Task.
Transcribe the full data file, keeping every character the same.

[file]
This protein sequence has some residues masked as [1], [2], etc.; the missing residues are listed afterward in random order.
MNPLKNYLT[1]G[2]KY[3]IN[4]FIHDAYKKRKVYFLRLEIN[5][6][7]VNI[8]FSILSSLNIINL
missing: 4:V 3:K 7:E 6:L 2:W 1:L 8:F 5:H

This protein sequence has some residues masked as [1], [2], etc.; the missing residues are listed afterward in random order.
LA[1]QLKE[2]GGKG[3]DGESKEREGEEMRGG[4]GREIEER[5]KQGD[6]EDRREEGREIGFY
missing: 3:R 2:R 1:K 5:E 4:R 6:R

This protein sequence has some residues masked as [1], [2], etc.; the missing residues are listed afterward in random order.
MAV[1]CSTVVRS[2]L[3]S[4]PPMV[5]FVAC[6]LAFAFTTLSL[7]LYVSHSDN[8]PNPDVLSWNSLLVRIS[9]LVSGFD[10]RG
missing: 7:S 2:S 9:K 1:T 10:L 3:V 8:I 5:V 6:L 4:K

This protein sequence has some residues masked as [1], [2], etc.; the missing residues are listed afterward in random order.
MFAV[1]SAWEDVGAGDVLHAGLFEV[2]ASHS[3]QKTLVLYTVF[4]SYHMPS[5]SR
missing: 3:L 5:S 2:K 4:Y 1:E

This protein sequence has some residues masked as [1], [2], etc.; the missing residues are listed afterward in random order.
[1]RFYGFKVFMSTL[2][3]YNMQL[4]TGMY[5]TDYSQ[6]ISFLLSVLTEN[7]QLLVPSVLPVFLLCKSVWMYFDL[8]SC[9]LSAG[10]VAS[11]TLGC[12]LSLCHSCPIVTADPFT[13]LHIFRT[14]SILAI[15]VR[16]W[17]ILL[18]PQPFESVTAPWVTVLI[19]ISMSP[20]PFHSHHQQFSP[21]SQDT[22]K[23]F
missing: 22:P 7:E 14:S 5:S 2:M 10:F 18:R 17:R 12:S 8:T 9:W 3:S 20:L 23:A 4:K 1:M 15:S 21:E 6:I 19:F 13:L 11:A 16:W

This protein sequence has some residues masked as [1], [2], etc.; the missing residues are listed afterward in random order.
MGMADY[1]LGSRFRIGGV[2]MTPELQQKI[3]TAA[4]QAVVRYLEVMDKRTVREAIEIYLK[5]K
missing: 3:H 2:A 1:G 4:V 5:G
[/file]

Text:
This protein sequence has some residues masked as [1], [2], etc.; the missing residues are listed afterward in random order.
MNPLKNYLT[1]G[2]KY[3]IN[4]FIHDAYKKRKVYFLRLEIN[5][6][7]VNI[8]FSILSSLNIINL
missing: 4:V 3:K 7:E 6:L 2:W 1:L 8:F 5:H

This protein sequence has some residues masked as [1], [2], etc.; the missing residues are listed afterward in random order.
LA[1]QLKE[2]GGKG[3]DGESKEREGEEMRGG[4]GREIEER[5]KQGD[6]EDRREEGREIGFY
missing: 3:R 2:R 1:K 5:E 4:R 6:R

This protein sequence has some residues masked as [1], [2], etc.; the missing residues are listed afterward in random order.
MAV[1]CSTVVRS[2]L[3]S[4]PPMV[5]FVAC[6]LAFAFTTLSL[7]LYVSHSDN[8]PNPDVLSWNSLLVRIS[9]LVSGFD[10]RG
missing: 7:S 2:S 9:K 1:T 10:L 3:V 8:I 5:V 6:L 4:K

This protein sequence has some residues masked as [1], [2], etc.; the missing residues are listed afterward in random order.
MFAV[1]SAWEDVGAGDVLHAGLFEV[2]ASHS[3]QKTLVLYTVF[4]SYHMPS[5]SR
missing: 3:L 5:S 2:K 4:Y 1:E

This protein sequence has some residues masked as [1], [2], etc.; the missing residues are listed afterward in random order.
[1]RFYGFKVFMSTL[2][3]YNMQL[4]TGMY[5]TDYSQ[6]ISFLLSVLTEN[7]QLLVPSVLPVFLLCKSVWMYFDL[8]SC[9]LSAG[10]VAS[11]TLGC[12]LSLCHSCPIVTADPFT[13]LHIFRT[14]SILAI[15]VR[16]W[17]ILL[18]PQPFESVTAPWVTVLI[19]ISMSP[20]PFHSHHQQFSP[21]SQDT[22]K[23]F
missing: 22:P 7:E 14:S 5:S 2:M 10:F 18:R 17:R 12:S 8:T 9:W 3:S 20:L 23:A 4:K 1:M 15:S 21:E 6:I 19:F 13:L 11:A 16:W

This protein sequence has some residues masked as [1], [2], etc.; the missing residues are listed afterward in random order.
MGMADY[1]LGSRFRIGGV[2]MTPELQQKI[3]TAA[4]QAVVRYLEVMDKRTVREAIEIYLK[5]K
missing: 3:H 2:A 1:G 4:V 5:G